SharePoint Webhooks Developer Preview – Now Available!
SharePoint is home to a vast array of content – from in-progress draft documents on personal sites, to team task items, to official specifications and corporate records. Our goal is always to provide easy, flexible APIs for working with this content. For querying and retrieving this data, we feature robust REST- and client object model (CSOM) based APIs, but, frequently, developers need more capabilities that go beyond this. A common developer requirement is to pull facets of a business process together for their organization, and so they need to be notified when changes in SharePoint happen. For example, processes should start when a user has saved a document, or when a list item is updated with a certain value. These notifications need to be consistent and easy to manage via straightforward APIs.
Where possible — in support of simplicity and consistency — we work to take existing, evolving standards and practices and support them within SharePoint. For these reasons, we are introducing the new SharePoint Webhooks Developer Preview. Webhooks are an increasingly common developer notification technology used across the industry in various web applications to inform each other about changes in their respective systems. In SharePoint, developers can use the SharePoint Webhooks Developer Preview to be informed when items and documents are added, edited, deleted, and more. These webhooks calls could be used as inputs to business processes, or used to provide more real-time notifications to users when changes happen.
You can get started with the SharePoint Webhooks Developer Preview today by visiting our documentation at https://aka.ms/spwebhooks. We have concise reference implementations of webhooks on Github at https://aka.ms/spwebhooksample. You will find an overview and details around SharePoint webhooks, as well as simple tutorials and examples. Webhooks are available in all First Release Office 365 tenants, and we’re working to expand support of Webhooks to more tenancies over time.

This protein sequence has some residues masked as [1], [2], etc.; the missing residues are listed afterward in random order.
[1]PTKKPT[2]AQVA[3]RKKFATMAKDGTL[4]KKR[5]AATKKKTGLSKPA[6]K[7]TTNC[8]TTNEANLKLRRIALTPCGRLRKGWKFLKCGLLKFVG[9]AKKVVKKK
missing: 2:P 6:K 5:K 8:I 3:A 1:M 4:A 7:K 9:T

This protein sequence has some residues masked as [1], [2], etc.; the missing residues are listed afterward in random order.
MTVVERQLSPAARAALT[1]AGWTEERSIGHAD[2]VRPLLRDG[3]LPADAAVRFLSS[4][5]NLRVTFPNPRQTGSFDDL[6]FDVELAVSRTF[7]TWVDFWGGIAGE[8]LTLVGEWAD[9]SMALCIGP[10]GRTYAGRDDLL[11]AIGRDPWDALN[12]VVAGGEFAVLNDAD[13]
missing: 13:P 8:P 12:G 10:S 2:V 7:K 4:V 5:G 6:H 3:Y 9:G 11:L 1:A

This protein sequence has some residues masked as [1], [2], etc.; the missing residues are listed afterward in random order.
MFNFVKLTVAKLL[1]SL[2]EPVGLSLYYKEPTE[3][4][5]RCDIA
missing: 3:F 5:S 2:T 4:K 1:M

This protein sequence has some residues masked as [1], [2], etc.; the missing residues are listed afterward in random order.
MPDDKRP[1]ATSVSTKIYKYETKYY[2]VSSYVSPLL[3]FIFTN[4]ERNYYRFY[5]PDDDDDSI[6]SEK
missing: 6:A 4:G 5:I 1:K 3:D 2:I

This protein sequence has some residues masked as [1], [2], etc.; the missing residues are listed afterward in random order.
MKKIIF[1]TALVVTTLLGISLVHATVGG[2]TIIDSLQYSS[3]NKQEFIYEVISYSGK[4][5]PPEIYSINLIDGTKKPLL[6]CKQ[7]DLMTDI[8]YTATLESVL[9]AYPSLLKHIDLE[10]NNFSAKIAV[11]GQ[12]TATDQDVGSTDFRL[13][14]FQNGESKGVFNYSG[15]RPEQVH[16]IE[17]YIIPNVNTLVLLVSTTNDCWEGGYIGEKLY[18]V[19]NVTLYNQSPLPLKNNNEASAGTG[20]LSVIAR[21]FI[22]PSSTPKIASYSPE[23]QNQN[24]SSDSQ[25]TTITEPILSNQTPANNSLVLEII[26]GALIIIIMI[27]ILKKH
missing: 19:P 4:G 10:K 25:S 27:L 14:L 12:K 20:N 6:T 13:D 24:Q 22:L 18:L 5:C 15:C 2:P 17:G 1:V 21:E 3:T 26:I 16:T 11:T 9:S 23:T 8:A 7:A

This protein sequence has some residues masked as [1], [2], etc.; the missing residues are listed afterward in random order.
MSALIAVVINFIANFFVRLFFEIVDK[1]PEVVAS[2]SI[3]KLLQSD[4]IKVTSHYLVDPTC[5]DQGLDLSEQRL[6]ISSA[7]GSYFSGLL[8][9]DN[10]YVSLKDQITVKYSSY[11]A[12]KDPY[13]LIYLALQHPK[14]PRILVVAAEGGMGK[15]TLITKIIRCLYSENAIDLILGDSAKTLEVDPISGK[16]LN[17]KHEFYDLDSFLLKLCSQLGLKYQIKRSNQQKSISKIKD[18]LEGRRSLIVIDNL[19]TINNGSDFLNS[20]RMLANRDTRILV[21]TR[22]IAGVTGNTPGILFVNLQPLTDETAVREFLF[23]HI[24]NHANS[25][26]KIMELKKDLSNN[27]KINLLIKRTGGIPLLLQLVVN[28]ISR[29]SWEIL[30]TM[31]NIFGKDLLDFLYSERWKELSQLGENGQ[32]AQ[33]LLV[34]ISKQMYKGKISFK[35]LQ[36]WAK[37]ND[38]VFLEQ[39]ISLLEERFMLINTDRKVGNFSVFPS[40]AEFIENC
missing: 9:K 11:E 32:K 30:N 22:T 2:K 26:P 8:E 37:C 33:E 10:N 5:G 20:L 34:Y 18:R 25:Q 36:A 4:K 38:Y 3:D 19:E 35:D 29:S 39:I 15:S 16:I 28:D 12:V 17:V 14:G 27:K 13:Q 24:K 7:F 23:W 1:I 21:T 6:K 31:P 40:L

Webhooks rely on REST-based APIs for subscriptions, so signing up to a webhook is as simple as a POST request:
followed by a basic validation protocol to ensure that your services can support a webhook subscription.
In the initial preview, developers can sign up to receive webhook notifications on common list item events, such as ItemAdded/Updated/Deleted/CheckedOut/Moved, and more. When notified via a REST postback, developers can call into SharePoint and use various APIs to retrieve details on changed list items and documents. Over time, we expect to expand webhooks support to other types of events that happen inside of SharePoint.
Webhooks are also designed to be robust. They feature a built-in retry mechanism to enhance the reliability of message delivery, and webhooks make use of standard HTTP Status codes to determine how and when to retry requests.
SharePoint Add-ins support an existing notification mechanism known as remote event receivers. We will continue to support remote event receivers in addition to webhooks, so that developers can choose the technologies most relevant to them. While webhooks are fairly simple to use and feature robust retry logic, there are some use cases for event receivers: specifically, remote event receivers support synchronous events that occur as users update items.
We look forward to seeing what developers will build with webhooks, and we deeply value feedback from customers as we work towards general availability. If you have technical questions, please participate in the SharePoint Developer Community at https://aka.ms/spdevcommunity, or use the tag #spwebhooks on SharePoint StackExchange. Please let us know of any feature requests via SharePoint UserVoice. We’d love to see your work via @OfficeDev on Twitter.